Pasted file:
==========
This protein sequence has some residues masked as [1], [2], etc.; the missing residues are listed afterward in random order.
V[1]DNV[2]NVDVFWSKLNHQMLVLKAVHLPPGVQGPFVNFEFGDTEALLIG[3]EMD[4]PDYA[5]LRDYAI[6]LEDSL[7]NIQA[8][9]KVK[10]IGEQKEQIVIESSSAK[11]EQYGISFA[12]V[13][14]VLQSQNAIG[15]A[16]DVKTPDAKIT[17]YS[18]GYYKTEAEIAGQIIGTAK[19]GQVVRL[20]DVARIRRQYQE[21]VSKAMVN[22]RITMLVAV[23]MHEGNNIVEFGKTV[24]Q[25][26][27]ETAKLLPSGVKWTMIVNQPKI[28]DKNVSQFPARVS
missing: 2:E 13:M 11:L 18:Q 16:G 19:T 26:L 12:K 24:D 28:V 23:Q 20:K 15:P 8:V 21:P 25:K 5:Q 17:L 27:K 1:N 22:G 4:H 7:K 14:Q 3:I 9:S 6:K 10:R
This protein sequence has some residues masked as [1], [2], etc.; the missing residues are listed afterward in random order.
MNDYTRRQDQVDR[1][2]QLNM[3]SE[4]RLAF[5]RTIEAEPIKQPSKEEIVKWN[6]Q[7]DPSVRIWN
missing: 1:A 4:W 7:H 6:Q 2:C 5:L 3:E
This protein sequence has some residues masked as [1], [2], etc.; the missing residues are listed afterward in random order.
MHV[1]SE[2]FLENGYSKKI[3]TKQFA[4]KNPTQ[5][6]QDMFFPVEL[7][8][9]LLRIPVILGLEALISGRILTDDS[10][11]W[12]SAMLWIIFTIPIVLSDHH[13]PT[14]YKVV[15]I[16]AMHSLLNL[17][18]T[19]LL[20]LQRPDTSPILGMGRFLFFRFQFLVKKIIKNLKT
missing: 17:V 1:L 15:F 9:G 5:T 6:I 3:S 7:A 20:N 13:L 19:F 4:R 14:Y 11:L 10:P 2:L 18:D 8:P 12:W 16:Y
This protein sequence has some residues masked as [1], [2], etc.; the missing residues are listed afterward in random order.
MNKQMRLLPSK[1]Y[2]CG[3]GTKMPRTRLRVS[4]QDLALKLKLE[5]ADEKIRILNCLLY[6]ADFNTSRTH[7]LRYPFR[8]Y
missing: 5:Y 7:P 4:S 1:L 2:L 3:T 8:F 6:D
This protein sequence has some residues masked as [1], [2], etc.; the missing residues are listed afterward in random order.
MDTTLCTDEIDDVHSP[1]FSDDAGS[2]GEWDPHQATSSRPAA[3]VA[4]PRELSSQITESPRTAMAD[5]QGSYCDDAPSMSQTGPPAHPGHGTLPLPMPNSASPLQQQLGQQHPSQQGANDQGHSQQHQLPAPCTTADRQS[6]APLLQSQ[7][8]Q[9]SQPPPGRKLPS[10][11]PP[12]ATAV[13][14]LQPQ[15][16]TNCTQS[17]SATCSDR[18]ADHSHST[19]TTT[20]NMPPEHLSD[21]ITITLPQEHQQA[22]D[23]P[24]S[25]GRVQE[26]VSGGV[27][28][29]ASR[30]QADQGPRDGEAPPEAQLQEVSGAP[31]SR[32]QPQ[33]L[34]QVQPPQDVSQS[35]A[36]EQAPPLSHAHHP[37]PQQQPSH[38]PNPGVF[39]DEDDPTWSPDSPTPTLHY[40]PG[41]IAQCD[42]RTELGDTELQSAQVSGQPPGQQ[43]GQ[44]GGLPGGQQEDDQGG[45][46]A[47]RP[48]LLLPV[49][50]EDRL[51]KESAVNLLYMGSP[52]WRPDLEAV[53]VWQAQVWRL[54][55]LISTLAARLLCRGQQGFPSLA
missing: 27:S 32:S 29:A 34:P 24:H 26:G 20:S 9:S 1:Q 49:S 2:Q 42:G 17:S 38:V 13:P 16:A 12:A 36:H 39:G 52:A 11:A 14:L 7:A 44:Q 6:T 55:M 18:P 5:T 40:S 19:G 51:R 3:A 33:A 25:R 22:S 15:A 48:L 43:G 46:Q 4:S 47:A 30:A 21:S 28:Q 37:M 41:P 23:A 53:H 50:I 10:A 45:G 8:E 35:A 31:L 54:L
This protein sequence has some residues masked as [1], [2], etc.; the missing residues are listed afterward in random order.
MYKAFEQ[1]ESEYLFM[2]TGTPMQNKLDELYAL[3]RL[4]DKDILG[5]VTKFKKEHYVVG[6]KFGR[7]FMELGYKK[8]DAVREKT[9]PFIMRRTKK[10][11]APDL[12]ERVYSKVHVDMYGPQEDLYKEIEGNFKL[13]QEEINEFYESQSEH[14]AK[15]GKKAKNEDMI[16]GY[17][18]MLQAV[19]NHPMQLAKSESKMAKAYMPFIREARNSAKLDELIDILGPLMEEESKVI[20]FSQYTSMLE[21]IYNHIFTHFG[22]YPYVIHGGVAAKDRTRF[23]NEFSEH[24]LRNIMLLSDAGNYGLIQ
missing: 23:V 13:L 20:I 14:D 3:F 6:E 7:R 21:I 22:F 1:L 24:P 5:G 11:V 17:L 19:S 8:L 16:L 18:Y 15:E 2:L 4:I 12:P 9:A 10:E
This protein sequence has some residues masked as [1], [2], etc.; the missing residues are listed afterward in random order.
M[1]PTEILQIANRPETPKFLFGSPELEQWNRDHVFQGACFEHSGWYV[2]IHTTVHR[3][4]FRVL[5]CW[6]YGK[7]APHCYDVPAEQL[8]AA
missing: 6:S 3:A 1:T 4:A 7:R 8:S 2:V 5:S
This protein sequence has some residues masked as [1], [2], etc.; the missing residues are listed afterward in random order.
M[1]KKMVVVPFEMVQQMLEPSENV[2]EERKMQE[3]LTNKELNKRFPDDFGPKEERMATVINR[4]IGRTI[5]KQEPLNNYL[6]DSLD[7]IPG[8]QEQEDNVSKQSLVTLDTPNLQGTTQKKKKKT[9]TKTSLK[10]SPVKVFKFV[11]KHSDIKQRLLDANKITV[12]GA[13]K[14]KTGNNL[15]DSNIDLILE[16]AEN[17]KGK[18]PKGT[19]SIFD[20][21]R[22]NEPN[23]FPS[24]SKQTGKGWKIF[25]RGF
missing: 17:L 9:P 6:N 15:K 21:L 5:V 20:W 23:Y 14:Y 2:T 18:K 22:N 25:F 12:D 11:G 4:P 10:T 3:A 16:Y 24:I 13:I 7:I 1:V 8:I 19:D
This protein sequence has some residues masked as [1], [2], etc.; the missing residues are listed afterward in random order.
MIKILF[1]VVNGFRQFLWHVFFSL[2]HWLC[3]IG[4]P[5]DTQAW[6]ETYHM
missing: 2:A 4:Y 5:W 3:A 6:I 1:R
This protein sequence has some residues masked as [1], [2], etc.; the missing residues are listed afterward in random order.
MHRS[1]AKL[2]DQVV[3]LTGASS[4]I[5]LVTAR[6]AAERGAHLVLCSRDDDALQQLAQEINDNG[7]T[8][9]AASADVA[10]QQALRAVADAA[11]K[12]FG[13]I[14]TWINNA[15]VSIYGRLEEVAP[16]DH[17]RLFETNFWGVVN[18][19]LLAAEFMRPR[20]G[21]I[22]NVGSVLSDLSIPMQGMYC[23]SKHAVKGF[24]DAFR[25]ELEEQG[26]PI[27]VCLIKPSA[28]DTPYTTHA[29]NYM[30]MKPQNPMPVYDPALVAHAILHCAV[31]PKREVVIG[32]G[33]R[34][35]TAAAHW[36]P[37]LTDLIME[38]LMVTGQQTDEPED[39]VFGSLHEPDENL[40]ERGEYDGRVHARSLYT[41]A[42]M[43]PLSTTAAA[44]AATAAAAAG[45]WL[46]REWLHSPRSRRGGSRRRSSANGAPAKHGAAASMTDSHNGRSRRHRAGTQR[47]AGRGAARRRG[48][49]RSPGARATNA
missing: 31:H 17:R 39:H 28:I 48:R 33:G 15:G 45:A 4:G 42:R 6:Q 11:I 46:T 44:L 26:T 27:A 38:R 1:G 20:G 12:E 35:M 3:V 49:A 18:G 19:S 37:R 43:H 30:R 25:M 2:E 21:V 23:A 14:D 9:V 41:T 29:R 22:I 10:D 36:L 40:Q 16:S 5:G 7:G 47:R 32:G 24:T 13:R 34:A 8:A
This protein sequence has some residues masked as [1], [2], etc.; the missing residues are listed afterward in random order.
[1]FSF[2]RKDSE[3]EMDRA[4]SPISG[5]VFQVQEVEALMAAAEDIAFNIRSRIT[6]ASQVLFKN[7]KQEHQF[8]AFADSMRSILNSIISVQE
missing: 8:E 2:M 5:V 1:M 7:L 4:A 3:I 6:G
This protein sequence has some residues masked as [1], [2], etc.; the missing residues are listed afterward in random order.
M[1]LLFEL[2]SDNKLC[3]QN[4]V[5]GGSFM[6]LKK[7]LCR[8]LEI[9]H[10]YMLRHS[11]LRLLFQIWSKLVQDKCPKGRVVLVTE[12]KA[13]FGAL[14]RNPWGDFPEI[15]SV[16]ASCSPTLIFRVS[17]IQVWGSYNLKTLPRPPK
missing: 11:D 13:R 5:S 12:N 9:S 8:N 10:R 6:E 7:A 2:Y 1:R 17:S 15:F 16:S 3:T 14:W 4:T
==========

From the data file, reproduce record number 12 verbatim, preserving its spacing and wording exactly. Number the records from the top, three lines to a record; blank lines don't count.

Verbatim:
This protein sequence has some residues masked as [1], [2], etc.; the missing residues are listed afterward in random order.
M[1]LLFEL[2]SDNKLC[3]QN[4]V[5]GGSFM[6]LKK[7]LCR[8]LEI[9]H[10]YMLRHS[11]LRLLFQIWSKLVQDKCPKGRVVLVTE[12]KA[13]FGAL[14]RNPWGDFPEI[15]SV[16]ASCSPTLIFRVS[17]IQVWGSYNLKTLPRPPK
missing: 11:D 13:R 5:S 12:N 9:S 8:N 10:R 6:E 7:A 2:Y 1:R 17:S 15:F 16:S 3:T 14:W 4:T